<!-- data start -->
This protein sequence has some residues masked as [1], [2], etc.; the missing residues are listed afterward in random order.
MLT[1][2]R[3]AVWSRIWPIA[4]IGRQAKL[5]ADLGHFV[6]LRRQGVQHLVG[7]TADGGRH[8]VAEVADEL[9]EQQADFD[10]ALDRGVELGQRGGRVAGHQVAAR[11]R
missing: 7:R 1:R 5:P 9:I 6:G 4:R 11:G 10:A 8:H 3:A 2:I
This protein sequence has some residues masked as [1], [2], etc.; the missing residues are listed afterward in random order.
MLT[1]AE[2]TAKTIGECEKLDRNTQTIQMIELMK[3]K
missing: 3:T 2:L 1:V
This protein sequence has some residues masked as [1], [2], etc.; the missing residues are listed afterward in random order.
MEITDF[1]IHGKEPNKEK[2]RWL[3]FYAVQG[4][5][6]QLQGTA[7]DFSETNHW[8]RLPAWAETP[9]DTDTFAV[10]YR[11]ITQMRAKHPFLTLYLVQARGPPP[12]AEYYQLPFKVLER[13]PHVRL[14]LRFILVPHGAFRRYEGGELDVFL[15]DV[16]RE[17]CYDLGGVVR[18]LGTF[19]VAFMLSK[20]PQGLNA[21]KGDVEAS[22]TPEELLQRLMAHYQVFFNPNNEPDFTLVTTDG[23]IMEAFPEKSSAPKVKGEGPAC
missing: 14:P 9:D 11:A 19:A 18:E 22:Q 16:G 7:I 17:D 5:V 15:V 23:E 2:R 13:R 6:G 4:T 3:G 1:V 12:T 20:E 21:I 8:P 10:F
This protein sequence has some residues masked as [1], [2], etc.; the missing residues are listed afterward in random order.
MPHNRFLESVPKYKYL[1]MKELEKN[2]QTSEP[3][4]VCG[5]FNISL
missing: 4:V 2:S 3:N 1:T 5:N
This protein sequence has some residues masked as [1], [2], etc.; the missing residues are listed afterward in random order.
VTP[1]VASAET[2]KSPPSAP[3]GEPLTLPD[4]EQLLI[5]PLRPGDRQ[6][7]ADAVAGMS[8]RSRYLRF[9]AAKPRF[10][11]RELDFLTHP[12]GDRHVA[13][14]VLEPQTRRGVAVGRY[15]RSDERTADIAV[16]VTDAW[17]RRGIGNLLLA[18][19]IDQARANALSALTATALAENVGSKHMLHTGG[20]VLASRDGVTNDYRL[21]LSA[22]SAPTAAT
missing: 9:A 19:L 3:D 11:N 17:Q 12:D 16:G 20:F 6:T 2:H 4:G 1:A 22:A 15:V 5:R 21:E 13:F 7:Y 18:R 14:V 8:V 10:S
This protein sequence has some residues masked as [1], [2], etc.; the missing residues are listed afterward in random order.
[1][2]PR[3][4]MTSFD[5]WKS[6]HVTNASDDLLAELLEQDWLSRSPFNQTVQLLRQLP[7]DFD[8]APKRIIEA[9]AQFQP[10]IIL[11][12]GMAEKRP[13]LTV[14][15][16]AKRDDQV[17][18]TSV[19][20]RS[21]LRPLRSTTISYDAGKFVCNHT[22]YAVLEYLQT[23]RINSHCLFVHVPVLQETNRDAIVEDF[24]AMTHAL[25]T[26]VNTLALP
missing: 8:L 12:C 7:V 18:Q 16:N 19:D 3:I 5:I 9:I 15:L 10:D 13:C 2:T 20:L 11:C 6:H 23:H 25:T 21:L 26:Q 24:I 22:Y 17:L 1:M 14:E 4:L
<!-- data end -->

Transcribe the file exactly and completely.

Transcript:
This protein sequence has some residues masked as [1], [2], etc.; the missing residues are listed afterward in random order.
MLT[1][2]R[3]AVWSRIWPIA[4]IGRQAKL[5]ADLGHFV[6]LRRQGVQHLVG[7]TADGGRH[8]VAEVADEL[9]EQQADFD[10]ALDRGVELGQRGGRVAGHQVAAR[11]R
missing: 7:R 1:R 5:P 9:I 6:G 4:R 11:G 10:A 8:H 3:A 2:I
This protein sequence has some residues masked as [1], [2], etc.; the missing residues are listed afterward in random order.
MLT[1]AE[2]TAKTIGECEKLDRNTQTIQMIELMK[3]K
missing: 3:T 2:L 1:V
This protein sequence has some residues masked as [1], [2], etc.; the missing residues are listed afterward in random order.
MEITDF[1]IHGKEPNKEK[2]RWL[3]FYAVQG[4][5][6]QLQGTA[7]DFSETNHW[8]RLPAWAETP[9]DTDTFAV[10]YR[11]ITQMRAKHPFLTLYLVQARGPPP[12]AEYYQLPFKVLER[13]PHVRL[14]LRFILVPHGAFRRYEGGELDVFL[15]DV[16]RE[17]CYDLGGVVR[18]LGTF[19]VAFMLSK[20]PQGLNA[21]KGDVEAS[22]TPEELLQRLMAHYQVFFNPNNEPDFTLVTTDG[23]IMEAFPEKSSAPKVKGEGPAC
missing: 14:P 9:D 11:A 19:A 18:E 22:Q 16:G 7:I 17:D 5:V 15:V 23:E 2:R 13:R 6:G 4:T 3:G 1:V 12:T 20:E 21:I 8:P 10:F
This protein sequence has some residues masked as [1], [2], etc.; the missing residues are listed afterward in random order.
MPHNRFLESVPKYKYL[1]MKELEKN[2]QTSEP[3][4]VCG[5]FNISL
missing: 4:V 2:S 3:N 1:T 5:N
This protein sequence has some residues masked as [1], [2], etc.; the missing residues are listed afterward in random order.
VTP[1]VASAET[2]KSPPSAP[3]GEPLTLPD[4]EQLLI[5]PLRPGDRQ[6][7]ADAVAGMS[8]RSRYLRF[9]AAKPRF[10][11]RELDFLTHP[12]GDRHVA[13][14]VLEPQTRRGVAVGRY[15]RSDERTADIAV[16]VTDAW[17]RRGIGNLLLA[18][19]IDQARANALSALTATALAENVGSKHMLHTGG[20]VLASRDGVTNDYRL[21]LSA[22]SAPTAAT
missing: 9:A 19:L 3:D 11:N 17:Q 12:D 16:G 20:F 6:T 2:H 4:G 1:A 22:A 15:V 5:R 21:E 13:F 7:Y 18:R 14:V 8:V 10:S
This protein sequence has some residues masked as [1], [2], etc.; the missing residues are listed afterward in random order.
[1][2]PR[3][4]MTSFD[5]WKS[6]HVTNASDDLLAELLEQDWLSRSPFNQTVQLLRQLP[7]DFD[8]APKRIIEA[9]AQFQP[10]IIL[11][12]GMAEKRP[13]LTV[14][15][16]AKRDDQV[17][18]TSV[19][20]RS[21]LRPLRSTTISYDAGKFVCNHT[22]YAVLEYLQT[23]RINSHCLFVHVPVLQETNRDAIVEDF[24]AMTHAL[25]T[26]VNTLALP
missing: 8:L 12:C 7:V 18:Q 16:N 19:D 3:I 5:I 9:I 15:L 10:D 13:C 2:T 20:L 11:C 6:H 23:H 25:T 21:L 26:Q 24:I 22:Y 17:L 1:M 14:E 4:L